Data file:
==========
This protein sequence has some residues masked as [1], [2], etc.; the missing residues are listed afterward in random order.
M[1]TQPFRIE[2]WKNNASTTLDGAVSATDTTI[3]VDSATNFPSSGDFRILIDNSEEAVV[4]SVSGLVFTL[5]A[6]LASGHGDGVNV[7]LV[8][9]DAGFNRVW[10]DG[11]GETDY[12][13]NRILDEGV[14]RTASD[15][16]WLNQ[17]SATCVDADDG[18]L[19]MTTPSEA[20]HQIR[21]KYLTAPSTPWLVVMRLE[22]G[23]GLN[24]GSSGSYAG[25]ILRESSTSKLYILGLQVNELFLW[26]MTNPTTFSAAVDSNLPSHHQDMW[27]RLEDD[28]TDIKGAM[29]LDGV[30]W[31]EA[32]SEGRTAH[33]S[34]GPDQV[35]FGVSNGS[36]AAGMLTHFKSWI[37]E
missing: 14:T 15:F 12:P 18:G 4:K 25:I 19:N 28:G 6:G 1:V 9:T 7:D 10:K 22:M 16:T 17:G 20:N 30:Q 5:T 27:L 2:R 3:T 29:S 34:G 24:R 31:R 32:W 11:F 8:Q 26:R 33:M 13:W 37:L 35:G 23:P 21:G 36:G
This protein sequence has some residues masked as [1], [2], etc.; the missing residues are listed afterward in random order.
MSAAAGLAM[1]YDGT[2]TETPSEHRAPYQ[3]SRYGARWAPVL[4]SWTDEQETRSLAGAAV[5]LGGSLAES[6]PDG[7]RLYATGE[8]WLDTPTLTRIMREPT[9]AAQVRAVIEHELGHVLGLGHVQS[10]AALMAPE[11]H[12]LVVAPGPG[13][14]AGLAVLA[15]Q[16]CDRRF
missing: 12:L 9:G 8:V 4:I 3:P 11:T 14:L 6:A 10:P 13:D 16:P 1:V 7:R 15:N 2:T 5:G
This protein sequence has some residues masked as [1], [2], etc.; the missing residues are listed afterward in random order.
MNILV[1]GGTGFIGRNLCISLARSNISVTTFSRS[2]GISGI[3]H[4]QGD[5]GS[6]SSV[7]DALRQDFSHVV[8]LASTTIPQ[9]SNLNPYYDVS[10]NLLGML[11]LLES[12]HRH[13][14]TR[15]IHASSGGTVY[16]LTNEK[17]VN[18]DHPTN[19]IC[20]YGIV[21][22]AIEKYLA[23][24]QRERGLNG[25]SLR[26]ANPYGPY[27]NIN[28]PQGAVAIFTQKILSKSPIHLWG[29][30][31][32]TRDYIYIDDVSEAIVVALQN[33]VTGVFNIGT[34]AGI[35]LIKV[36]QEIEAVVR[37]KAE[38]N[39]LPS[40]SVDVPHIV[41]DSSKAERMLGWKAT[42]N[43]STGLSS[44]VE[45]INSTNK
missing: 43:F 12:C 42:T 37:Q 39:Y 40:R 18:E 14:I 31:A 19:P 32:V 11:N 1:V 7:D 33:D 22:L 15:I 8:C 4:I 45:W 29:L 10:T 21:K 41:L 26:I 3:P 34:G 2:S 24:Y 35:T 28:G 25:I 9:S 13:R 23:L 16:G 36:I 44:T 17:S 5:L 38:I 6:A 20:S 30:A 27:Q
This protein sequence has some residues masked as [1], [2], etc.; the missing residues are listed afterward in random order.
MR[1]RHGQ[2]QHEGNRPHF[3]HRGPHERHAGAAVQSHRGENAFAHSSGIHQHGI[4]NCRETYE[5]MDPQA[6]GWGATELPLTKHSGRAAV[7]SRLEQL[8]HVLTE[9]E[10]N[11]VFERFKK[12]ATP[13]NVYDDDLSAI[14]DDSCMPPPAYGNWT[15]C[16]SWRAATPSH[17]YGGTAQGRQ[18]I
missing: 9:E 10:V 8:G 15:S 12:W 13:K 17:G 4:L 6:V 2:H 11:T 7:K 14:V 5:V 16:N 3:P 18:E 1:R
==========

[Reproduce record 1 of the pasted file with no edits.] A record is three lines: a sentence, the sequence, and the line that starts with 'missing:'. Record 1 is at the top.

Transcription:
This protein sequence has some residues masked as [1], [2], etc.; the missing residues are listed afterward in random order.
M[1]TQPFRIE[2]WKNNASTTLDGAVSATDTTI[3]VDSATNFPSSGDFRILIDNSEEAVV[4]SVSGLVFTL[5]A[6]LASGHGDGVNV[7]LV[8][9]DAGFNRVW[10]DG[11]GETDY[12][13]NRILDEGV[14]RTASD[15][16]WLNQ[17]SATCVDADDG[18]L[19]MTTPSEA[20]HQIR[21]KYLTAPSTPWLVVMRLE[22]G[23]GLN[24]GSSGSYAG[25]ILRESSTSKLYILGLQVNELFLW[26]MTNPTTFSAAVDSNLPSHHQDMW[27]RLEDD[28]TDIKGAM[29]LDGV[30]W[31]EA[32]SEGRTAH[33]S[34]GPDQV[35]FGVSNGS[36]AAGMLTHFKSWI[37]E
missing: 14:T 15:F 12:P 18:G 4:K 25:I 19:N 28:G 6:G 1:V 9:T 7:D 10:K 22:M 16:T 17:G 20:N 30:Q 5:T 27:L 2:R 3:T 29:S 34:G 24:R 31:R 32:W 11:F 8:Q 26:R 33:M 13:W 37:L 35:G 23:P 21:G 36:G